During the second round of the City of Ottawa’s test drive of e-scooters, local residents saw many more people zipping up and down Ottawa streets on the devices.

Three companies — Neuron Mobility, Bird Canada, and Lime — provided e-scooters after this year’s season began on April 1, ending Nov. 30.   

Stewart Lyons, CEO of Bird Canada.
Stewart Lyons, CEO of Bird Canada, says the impact e-scooters are having on reducing vehicle traffic is “unbelievable.” [Photo courtesy Bird Canada]

The 2021 pilot program saw a greater focus on safety and accessibility, an increased fleet of 1,200 e-scooters and almost twice as many rides taken.  

“It’s been a runaway success,” said Stewart Lyons, CEO of Bird Canada, noting the program’s potential to reduce greenhouse gas emissions, vehicle traffic, and improve local economies. 

“There’s not a city in Canada that isn’t focused on reducing vehicle traffic in their core areas,” he said. “From what I’ve seen in the past three years, scooters are probably the single biggest arrow in your quiver to deal with vehicle travel.”  

A total of 238,094 trips were taken on e-scooters by the end of 2020’s season. As of Oct. 31 this year, the city had reported 452,808 total trips — with a month remaining.

A Neuron rider survey shared with Capital Current found that “47 per cent of all e-scooter trips replaced a car journey, helping to avoid harmful CO2 emissions.”

Person using the Lime app to access an e-scooter.
Lime, Bird and Neuron have mobile apps that are used to access their shared e-scooters. [Photo courtesy of Lime]

“I don’t know of anything that the city could do that has that kind of an impact that quickly on vehicle traffic,” said Lyons.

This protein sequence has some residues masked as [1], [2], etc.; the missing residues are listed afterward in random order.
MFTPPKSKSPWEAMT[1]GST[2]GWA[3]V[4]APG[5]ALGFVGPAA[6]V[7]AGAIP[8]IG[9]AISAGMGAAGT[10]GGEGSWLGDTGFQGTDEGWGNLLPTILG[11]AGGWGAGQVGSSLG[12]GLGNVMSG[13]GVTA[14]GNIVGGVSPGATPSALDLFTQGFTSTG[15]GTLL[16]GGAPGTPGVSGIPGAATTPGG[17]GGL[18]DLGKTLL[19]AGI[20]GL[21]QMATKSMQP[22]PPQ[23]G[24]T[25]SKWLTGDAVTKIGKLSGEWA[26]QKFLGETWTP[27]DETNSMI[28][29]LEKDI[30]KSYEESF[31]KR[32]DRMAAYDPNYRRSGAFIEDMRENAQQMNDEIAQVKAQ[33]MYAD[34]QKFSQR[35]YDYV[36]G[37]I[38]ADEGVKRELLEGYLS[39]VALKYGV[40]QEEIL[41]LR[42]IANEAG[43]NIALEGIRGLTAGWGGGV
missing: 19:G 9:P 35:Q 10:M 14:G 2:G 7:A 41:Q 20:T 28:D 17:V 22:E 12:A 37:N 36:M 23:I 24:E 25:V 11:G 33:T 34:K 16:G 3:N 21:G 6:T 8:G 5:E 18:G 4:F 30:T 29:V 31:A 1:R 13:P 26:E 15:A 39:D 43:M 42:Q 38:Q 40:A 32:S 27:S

According to the City of Ottawa transportation committee’s 2020 Electric Kick Scooter Pilot Report, e-scooters also played a significant role in Ottawa’s economic recovery during the COVID-19 pandemic. Trip data from last year’s season showed that 45 per cent of e-scooter rides ended in a business improvement area — one of the city’s main retail districts.

Neuron said its rider survey also found that 79 per cent of riders in Ottawa used e-scooters to visit restaurants, cafés and explore the city, while 67 per cent made a purchase at either the start or end of their most recent trip. 

Business owners and operators along Elgin Street expressed their support for the program in a letter to Mayor Jim Watson, saying that e-scooters “help bring more people to and from local businesses” and appear to be “fulfilling a local need in Ottawa for alternative transportation modes.” 

These e-scooters are part of a five-year-long, Ontario-wide pilot that began on Jan. 1, 2020, allowing municipalities to permit the use of the devices on city roads. Ottawa City Council enacted the Electric Kick Scooter By-Law almost six months later, on June 24, and the 2020 shared e-scooter pilot began the following month.  

“The whole micro-mobility trend is grasping hold of so many cities around the world, particularly in Europe but also in North America,” said Lyons.